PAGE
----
On Monday, British Prime Minister David Cameron gave a speech at the British Museum in London making his case for Britain to stay in the European Union (EU).
Cameron drummed up a lot of nationalistic pride by spouting off historical event after historical event. The only problem with that is the fact that some of the more significant events he mentions took place before Britain entered the EU in 1973 when it was called the European Economic Community.
The prime minister spoke of how a stronger Europe makes the continent look stronger around the world.
“Our history teaches us the stronger we are in our neighborhood, the stronger we are in the world,” said Cameron.
The speech was delivered in response to detractors who believe that Britain should leave the EU and become an independent nation once more. Supporters of the "Vote Leave" movement include popular former London mayor and current member of British Parliament Boris Johnson, who supports a "Brexit" -- a literary hybrid of the words "Britain" and "exit."
“To keep insisting that the EU is about economics is like saying the Italian Mafia is interested in olive oil and real estate,” Johnson said in a speech in Central London hours after Cameron made his speech.
One of the ploys that proponents of Britain's staying in the EU often use is one of comparing leaving the EU to leaving Europe altogether.
Johnson responded to such tactics:
Of all the arguments they make, this is the one that infuriates me the most. I am a child of Europe. I am a liberal cosmopolitan and my family is a genetic U.N. peacekeeping force.
I find it offensive, insulting, irrelevant and positively cretinous to be told -- sometimes by people who can barely speak a foreign language -- that I belong to a group of small-minded xenophobes. Because the truth is it is Brexit that is now the great project of European liberalism, and I am afraid that it is the European Union -- for all the high ideals with which it began, that now represents the ancient regime.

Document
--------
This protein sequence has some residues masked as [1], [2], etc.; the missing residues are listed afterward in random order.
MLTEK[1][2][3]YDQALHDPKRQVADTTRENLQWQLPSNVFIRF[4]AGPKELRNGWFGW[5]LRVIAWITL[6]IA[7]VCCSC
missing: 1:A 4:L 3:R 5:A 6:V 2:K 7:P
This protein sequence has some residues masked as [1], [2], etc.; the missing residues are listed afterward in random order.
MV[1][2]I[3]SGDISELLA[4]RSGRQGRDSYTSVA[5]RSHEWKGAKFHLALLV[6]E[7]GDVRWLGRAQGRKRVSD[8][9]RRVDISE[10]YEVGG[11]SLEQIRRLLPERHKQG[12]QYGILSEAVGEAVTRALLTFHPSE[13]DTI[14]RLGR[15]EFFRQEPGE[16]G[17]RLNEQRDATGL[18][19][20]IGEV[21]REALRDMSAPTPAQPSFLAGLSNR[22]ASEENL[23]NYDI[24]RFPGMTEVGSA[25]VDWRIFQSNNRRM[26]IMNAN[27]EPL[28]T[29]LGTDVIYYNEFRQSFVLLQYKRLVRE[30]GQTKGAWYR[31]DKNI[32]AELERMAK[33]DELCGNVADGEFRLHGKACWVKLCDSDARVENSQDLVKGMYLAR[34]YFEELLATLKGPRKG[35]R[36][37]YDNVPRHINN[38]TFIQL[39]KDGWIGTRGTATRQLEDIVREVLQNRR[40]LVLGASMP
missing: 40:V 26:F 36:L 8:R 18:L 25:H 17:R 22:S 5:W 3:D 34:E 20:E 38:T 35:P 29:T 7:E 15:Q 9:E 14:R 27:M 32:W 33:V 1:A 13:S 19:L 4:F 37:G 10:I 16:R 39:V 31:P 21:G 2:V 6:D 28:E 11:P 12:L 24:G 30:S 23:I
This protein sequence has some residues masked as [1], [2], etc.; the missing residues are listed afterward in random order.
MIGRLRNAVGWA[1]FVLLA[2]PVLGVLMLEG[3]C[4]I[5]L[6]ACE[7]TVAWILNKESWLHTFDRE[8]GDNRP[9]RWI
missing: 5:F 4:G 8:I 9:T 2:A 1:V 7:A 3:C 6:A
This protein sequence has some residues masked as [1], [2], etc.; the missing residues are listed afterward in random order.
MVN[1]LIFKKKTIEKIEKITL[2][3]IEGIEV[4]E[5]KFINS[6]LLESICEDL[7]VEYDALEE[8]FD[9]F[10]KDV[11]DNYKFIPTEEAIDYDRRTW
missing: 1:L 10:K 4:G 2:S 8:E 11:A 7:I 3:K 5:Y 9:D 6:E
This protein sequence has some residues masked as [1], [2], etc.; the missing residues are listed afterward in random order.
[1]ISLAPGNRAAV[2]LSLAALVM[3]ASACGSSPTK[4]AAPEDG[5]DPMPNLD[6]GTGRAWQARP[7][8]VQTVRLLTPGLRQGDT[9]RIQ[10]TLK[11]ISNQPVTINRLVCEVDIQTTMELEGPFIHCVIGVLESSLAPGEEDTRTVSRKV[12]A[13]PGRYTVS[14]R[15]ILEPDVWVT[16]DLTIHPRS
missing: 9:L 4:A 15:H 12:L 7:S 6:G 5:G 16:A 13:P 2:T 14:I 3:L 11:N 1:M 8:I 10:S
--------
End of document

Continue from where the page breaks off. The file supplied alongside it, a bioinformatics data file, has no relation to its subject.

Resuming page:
To counter like-minded arguments against staying in the EU, Cameron catered to Brit’s sensibilities.
We are obstinately practical, rigorously down to Earth, natural debunkers. We approach issues with a cast of mind rooted in common sense. We’re rightly suspicious of ideology, and skeptical of grand schemes and grandiose promises.
Common sense tells people that standing on your own two feet and being independent are the only way to become stronger. Constantly relying on a system where multiple members of said system have financial trouble -- and in some cases become financially dependent on the EU -- does not put a nation in a position of power.
Greece, Spain and Ireland are just three examples of European nations that have been on the verge of bankruptcy for the last few years since the EU brought globalization to the forefront. The New York Times reported that Greece needs to make a debt payment by July in order to avoid defaulting.
Of course, President Obama had to weigh in on a possible “Brexit” last month during his visit to London. He basically threatened Britain by telling leaders that if Britain exited the EU they would be “at the back of the queue” in terms of trade.
Not one to back off his agenda of globalization, Obama said, “This kind of cooperation -- from intelligence-sharing and counterterrorism to forging agreements to create jobs and economic growth -- will be far more effective if it extends across Europe. Now is a time for friends and allies to stick together.”
Is Obama trying to say that if countries do not act in the way he desires, the U.S. would cease being allies with them? Obama formed a relationship with Iran, and they are not a part of any membership other than being a part of a group that likes chant and yell, “Death to America!”
Cameron does deserve some credit afor delivering an impassioned speech full of nationalistic pride. However, can you really have nationalistic pride if you’re constantly answering to someone else?
To view excerpts from Cameron’s speech, watch below: